There is considerable agreement in critical terrorism studies that terrorist groups hardly ever survive because they tend to self-destruct. Is that what might be happening to Nigeria’s Boko Haram now as is suggested by this report by the International Crisis Group (ICG) which they prefaced as follows: Two years after the suicide of Boko Haram leader Abubakar Shekau, jihadist factions continue a battle for control of Nigeria’s north east. In this Q&A, Crisis Group assesses the situation and lays out what authorities should do in response – Intervention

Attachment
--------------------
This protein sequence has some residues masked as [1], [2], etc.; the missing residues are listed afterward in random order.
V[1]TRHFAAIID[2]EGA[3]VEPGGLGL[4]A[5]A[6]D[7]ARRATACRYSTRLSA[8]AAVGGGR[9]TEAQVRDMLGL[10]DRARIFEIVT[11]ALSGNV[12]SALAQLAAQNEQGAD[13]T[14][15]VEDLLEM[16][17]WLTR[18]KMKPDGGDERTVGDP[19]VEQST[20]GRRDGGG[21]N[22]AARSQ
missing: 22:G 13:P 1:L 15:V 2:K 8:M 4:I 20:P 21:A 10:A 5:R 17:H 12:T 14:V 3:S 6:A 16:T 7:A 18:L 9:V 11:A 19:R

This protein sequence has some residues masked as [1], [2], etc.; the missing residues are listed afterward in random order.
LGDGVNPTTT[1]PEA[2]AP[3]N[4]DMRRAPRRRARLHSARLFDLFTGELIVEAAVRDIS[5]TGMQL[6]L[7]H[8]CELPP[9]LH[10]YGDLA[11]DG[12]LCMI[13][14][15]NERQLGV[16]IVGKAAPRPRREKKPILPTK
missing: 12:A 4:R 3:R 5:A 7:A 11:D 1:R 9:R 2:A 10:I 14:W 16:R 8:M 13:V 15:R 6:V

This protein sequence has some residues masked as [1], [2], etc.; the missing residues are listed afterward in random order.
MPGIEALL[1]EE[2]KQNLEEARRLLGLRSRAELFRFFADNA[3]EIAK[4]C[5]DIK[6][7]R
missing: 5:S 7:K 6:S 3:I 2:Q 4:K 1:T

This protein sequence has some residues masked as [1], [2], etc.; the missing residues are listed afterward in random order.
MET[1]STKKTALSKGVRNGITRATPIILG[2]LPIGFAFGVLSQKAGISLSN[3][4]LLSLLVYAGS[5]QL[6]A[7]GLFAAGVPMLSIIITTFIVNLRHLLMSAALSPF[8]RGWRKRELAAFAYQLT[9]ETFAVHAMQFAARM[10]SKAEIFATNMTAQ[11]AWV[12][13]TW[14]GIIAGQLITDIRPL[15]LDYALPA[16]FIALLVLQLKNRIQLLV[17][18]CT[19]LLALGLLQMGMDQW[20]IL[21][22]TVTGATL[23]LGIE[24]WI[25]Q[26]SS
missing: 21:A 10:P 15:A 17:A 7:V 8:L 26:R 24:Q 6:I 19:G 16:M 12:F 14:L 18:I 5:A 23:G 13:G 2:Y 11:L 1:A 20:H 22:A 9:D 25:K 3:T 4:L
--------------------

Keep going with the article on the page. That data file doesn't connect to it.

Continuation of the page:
Rival jihadist groups are fighting for control of swathes of north-eastern Nigeria, centred in Borno state on the borders with Cameroon, Chad and Niger, a topographically diverse region encompassing grasslands, forests, mountains and the marshy shores of Lake Chad. The groups are all descended from the insurgency known as Boko Haram, which launched a rebellion against the Nigerian state beginning in 2009. The jihadist infighting – which amounts to a conflict within a conflict, since all four Lake Chad state armies are engaged in counter-insurgency operations – has displaced thousands of people, adding to the hundreds of thousands already driven from their homes by years of instability. In some ways, the intra-jihadist melee is likely aiding the Lake Chad states’ war effort, as the militants train their gunsights on one another, but the capitals should not grow complacent. Should the various former Boko Haram factions reunite, the larger war could spread to other parts of Nigeria or even outside it.